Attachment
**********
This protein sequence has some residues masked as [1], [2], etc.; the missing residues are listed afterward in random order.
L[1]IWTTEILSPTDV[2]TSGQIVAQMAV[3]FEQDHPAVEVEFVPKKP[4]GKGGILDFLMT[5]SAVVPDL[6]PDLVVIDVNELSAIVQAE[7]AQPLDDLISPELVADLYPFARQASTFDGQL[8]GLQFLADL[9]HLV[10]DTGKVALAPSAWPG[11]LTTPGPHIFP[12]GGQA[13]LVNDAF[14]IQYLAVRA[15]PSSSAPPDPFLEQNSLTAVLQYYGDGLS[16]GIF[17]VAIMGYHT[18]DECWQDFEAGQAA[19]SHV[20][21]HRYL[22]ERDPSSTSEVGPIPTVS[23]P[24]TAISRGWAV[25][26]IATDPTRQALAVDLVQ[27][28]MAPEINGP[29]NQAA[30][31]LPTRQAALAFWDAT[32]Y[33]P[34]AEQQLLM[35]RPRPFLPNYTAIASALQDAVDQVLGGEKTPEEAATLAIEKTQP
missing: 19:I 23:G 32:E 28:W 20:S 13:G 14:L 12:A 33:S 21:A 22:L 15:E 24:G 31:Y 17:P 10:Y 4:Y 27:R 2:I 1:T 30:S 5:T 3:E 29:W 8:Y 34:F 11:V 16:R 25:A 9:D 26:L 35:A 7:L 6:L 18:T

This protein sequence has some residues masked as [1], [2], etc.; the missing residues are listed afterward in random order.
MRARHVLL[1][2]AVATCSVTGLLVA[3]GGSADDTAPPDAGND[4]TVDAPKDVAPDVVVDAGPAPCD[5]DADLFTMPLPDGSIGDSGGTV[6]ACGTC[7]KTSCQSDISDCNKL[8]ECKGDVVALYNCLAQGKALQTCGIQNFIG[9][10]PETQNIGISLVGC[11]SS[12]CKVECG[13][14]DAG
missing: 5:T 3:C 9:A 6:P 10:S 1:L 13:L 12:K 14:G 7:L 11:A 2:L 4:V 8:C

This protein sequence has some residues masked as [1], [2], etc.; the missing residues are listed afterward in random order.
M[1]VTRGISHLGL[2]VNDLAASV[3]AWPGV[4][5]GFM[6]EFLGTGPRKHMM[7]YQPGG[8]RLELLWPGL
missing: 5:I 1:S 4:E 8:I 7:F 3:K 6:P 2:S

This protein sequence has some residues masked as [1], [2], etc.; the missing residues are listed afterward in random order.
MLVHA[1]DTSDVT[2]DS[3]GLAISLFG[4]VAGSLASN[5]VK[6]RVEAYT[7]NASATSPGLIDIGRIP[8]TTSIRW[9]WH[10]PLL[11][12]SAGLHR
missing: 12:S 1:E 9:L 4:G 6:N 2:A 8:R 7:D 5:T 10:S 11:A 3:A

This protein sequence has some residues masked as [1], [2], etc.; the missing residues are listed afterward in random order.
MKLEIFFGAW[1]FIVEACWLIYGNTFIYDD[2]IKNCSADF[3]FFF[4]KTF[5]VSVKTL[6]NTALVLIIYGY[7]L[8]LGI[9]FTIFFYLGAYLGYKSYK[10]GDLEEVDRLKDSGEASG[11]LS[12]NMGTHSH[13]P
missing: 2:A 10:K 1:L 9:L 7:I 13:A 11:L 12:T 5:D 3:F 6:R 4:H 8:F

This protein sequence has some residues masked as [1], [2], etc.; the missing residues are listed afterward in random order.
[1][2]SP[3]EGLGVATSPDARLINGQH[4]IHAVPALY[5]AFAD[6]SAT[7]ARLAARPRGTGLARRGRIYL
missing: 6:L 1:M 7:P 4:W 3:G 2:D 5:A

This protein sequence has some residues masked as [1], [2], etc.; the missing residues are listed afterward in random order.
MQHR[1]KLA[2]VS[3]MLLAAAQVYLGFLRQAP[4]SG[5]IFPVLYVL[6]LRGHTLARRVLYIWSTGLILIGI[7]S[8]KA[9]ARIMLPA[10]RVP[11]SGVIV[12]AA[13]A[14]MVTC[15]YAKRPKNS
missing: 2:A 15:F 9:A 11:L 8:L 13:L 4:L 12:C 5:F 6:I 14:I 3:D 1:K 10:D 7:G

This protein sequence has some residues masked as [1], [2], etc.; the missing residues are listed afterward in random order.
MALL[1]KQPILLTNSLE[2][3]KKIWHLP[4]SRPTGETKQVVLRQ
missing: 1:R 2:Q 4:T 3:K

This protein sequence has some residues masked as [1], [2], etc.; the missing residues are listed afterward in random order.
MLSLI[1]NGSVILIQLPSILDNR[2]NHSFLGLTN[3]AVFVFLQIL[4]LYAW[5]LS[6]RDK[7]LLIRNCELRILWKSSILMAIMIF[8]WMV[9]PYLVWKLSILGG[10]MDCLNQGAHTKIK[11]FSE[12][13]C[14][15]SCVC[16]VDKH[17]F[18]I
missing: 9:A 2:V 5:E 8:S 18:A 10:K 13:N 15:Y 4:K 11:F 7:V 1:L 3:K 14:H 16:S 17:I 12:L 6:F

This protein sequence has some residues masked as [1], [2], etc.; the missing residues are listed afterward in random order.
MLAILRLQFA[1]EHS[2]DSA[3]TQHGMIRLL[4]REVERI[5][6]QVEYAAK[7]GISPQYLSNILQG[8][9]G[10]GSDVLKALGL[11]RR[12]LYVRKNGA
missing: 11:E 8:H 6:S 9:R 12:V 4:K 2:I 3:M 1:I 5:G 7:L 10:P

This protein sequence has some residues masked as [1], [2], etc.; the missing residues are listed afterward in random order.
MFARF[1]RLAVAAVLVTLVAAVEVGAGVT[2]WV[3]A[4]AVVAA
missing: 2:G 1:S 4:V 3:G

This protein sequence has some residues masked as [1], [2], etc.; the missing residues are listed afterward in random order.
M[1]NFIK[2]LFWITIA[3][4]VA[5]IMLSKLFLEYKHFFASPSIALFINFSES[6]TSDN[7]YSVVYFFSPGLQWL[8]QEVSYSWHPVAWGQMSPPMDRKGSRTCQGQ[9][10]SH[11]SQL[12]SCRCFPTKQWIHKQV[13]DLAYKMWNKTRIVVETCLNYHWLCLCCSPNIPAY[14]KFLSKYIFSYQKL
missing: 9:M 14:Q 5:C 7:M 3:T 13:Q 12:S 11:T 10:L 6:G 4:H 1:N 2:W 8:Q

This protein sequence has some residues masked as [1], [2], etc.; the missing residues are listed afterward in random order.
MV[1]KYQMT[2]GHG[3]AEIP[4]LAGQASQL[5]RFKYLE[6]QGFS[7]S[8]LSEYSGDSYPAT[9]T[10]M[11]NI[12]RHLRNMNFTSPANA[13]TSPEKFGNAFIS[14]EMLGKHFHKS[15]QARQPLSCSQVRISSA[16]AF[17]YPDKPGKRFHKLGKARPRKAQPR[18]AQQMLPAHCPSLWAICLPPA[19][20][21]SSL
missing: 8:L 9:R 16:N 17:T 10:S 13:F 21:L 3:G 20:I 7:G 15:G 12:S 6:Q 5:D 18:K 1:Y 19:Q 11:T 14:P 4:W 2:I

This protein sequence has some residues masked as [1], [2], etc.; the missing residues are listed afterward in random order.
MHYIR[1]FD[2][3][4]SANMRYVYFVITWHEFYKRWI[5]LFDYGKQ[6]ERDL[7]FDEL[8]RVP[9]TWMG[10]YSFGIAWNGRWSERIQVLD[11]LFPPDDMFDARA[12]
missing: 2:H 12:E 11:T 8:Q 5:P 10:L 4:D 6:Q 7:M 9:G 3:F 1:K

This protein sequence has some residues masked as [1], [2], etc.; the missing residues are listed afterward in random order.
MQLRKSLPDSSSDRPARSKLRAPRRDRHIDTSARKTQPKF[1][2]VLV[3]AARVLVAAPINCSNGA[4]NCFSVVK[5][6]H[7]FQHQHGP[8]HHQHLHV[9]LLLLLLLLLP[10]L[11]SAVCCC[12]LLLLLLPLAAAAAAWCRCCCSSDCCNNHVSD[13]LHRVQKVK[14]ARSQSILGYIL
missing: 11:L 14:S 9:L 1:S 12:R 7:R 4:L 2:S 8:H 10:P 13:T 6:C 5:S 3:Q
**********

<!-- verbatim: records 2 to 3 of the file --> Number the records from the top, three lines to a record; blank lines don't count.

This protein sequence has some residues masked as [1], [2], etc.; the missing residues are listed afterward in random order.
MRARHVLL[1][2]AVATCSVTGLLVA[3]GGSADDTAPPDAGND[4]TVDAPKDVAPDVVVDAGPAPCD[5]DADLFTMPLPDGSIGDSGGTV[6]ACGTC[7]KTSCQSDISDCNKL[8]ECKGDVVALYNCLAQGKALQTCGIQNFIG[9][10]PETQNIGISLVGC[11]SS[12]CKVECG[13][14]DAG
missing: 5:T 3:C 9:A 6:P 10:S 1:L 13:L 12:K 14:G 7:L 11:A 2:L 4:V 8:C

This protein sequence has some residues masked as [1], [2], etc.; the missing residues are listed afterward in random order.
M[1]VTRGISHLGL[2]VNDLAASV[3]AWPGV[4][5]GFM[6]EFLGTGPRKHMM[7]YQPGG[8]RLELLWPGL
missing: 5:I 1:S 4:E 8:I 7:F 3:K 6:P 2:S